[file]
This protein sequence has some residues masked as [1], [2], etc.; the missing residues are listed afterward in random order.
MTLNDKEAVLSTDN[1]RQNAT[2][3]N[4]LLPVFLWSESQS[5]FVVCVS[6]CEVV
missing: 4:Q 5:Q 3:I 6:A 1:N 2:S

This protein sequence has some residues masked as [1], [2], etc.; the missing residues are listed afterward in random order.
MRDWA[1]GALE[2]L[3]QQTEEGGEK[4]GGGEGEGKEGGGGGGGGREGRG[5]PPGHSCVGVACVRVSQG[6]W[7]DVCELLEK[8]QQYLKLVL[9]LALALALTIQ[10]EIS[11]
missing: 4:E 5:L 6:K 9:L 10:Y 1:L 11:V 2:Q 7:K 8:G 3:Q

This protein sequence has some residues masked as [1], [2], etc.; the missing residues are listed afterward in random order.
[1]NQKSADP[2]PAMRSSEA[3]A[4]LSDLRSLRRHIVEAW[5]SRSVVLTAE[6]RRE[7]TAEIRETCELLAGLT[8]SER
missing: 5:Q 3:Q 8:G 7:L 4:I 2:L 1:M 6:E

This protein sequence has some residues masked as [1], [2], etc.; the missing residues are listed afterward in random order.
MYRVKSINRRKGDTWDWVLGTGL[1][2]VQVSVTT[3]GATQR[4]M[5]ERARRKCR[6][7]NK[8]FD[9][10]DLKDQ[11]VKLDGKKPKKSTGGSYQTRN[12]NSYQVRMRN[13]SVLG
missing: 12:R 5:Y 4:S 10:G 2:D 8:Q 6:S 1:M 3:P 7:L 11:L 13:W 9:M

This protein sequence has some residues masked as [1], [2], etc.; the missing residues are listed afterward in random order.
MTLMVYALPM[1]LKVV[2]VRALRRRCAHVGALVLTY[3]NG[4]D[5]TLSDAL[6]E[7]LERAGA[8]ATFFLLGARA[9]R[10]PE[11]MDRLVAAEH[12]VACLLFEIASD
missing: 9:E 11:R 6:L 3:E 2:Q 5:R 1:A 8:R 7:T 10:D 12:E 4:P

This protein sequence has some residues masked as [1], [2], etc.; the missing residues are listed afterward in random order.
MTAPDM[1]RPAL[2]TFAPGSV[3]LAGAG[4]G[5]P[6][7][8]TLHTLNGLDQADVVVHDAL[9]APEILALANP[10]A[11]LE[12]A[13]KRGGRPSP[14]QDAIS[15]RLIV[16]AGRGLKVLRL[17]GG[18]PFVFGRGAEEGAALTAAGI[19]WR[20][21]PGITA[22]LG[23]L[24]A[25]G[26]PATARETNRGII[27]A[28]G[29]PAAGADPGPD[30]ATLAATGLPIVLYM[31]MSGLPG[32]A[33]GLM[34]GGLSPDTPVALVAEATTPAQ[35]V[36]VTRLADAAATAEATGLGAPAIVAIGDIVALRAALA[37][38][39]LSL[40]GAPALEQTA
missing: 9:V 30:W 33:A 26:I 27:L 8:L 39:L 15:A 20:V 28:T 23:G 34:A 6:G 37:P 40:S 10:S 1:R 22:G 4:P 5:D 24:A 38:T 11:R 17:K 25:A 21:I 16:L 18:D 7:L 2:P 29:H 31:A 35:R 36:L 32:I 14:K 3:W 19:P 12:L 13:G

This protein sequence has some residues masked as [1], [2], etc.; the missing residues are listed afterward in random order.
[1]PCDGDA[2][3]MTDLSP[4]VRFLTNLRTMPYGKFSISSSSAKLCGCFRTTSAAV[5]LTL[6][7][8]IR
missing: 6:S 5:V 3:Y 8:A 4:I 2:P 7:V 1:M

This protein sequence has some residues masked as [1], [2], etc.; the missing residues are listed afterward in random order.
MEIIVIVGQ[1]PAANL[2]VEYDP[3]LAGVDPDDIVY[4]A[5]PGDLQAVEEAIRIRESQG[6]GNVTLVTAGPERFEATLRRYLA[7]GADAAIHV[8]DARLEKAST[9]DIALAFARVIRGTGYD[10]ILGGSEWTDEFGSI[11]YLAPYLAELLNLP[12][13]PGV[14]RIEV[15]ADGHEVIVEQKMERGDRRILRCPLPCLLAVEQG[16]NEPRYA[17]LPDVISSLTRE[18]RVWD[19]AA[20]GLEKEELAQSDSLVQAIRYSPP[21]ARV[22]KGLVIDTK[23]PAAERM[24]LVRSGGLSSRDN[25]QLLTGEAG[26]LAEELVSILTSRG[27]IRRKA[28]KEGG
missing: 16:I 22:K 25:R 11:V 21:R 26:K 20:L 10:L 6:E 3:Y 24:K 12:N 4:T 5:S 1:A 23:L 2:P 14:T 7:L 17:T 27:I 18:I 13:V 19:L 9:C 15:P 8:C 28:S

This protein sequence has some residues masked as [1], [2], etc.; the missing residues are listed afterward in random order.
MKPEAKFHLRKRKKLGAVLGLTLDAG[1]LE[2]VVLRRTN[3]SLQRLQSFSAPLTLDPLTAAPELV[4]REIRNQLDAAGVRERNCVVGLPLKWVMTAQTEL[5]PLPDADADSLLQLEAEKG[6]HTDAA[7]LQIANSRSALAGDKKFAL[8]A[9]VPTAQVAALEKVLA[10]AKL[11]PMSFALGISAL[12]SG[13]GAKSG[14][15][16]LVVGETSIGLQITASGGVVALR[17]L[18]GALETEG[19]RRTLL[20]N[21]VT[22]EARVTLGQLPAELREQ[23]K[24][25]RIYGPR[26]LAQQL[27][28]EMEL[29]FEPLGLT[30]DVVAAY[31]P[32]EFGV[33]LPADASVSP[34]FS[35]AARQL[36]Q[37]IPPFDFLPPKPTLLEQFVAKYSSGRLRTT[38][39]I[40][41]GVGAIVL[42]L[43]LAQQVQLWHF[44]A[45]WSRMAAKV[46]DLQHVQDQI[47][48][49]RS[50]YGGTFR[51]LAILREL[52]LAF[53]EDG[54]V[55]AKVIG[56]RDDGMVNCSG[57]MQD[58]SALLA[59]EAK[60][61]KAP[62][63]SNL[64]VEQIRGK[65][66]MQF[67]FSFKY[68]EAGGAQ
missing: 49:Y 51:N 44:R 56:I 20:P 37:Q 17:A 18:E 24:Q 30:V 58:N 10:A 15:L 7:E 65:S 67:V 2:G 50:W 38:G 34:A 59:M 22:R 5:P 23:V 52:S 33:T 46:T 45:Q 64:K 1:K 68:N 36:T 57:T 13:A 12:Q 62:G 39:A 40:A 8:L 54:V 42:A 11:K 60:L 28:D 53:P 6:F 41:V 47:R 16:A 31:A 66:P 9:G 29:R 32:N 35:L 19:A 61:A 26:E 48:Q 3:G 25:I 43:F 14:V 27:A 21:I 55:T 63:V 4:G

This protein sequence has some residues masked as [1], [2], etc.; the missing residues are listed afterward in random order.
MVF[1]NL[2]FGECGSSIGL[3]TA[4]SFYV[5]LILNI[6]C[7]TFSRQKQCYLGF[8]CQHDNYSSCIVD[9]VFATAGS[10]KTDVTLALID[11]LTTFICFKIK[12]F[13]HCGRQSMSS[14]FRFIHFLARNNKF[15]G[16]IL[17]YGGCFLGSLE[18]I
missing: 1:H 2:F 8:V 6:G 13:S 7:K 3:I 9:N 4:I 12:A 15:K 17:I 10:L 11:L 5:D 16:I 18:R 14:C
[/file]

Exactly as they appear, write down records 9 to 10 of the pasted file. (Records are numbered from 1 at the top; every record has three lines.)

This protein sequence has some residues masked as [1], [2], etc.; the missing residues are listed afterward in random order.
MKPEAKFHLRKRKKLGAVLGLTLDAG[1]LE[2]VVLRRTN[3]SLQRLQSFSAPLTLDPLTAAPELV[4]REIRNQLDAAGVRERNCVVGLPLKWVMTAQTEL[5]PLPDADADSLLQLEAEKG[6]HTDAA[7]LQIANSRSALAGDKKFAL[8]A[9]VPTAQVAALEKVLA[10]AKL[11]PMSFALGISAL[12]SG[13]GAKSG[14][15][16]LVVGETSIGLQITASGGVVALR[17]L[18]GALETEG[19]RRTLL[20]N[21]VT[22]EARVTLGQLPAELREQ[23]K[24][25]RIYGPR[26]LAQQL[27][28]EMEL[29]FEPLGLT[30]DVVAAY[31]P[32]EFGV[33]LPADASVSP[34]FS[35]AARQL[36]Q[37]IPPFDFLPPKPTLLEQFVAKYSSGRLRTT[38][39]I[40][41]GVGAIVL[42]L[43]LAQQVQLWHF[44]A[45]WSRMAAKV[46]DLQHVQDQI[47][48][49]RS[50]YGGTFR[51]LAILREL[52]LAF[53]EDG[54]V[55]AKVIG[56]RDDGMVNCSG[57]MQD[58]SALLA[59]EAK[60][61]KAP[62][63]SNL[64]VEQIRGK[65][66]MQF[67]FSFKY[68]EAGGAQ
missing: 49:Y 51:N 44:R 56:I 20:P 37:Q 17:A 18:E 24:Q 30:V 58:N 10:A 15:L 7:E 65:S 67:V 2:G 50:W 38:G 34:A 59:M 22:R 5:P 23:V 52:S 33:T 46:T 45:Q 64:K 1:K 68:N 36:T 57:T 13:A 12:Q 62:G 39:A 40:A 8:L 54:V 42:A 11:K 60:L 28:D 53:P 6:F 41:V 47:R 16:A 31:A 66:P 9:G 29:R 32:N 35:L 19:A 61:A 26:E 48:Q 3:G 25:I 43:F 14:V 27:A 21:I 55:T 63:V 4:G

This protein sequence has some residues masked as [1], [2], etc.; the missing residues are listed afterward in random order.
MVF[1]NL[2]FGECGSSIGL[3]TA[4]SFYV[5]LILNI[6]C[7]TFSRQKQCYLGF[8]CQHDNYSSCIVD[9]VFATAGS[10]KTDVTLALID[11]LTTFICFKIK[12]F[13]HCGRQSMSS[14]FRFIHFLARNNKF[15]G[16]IL[17]YGGCFLGSLE[18]I
missing: 1:H 2:F 8:V 6:G 13:S 7:K 3:I 9:N 4:I 12:A 15:K 17:I 10:L 11:L 5:D 16:I 18:R 14:C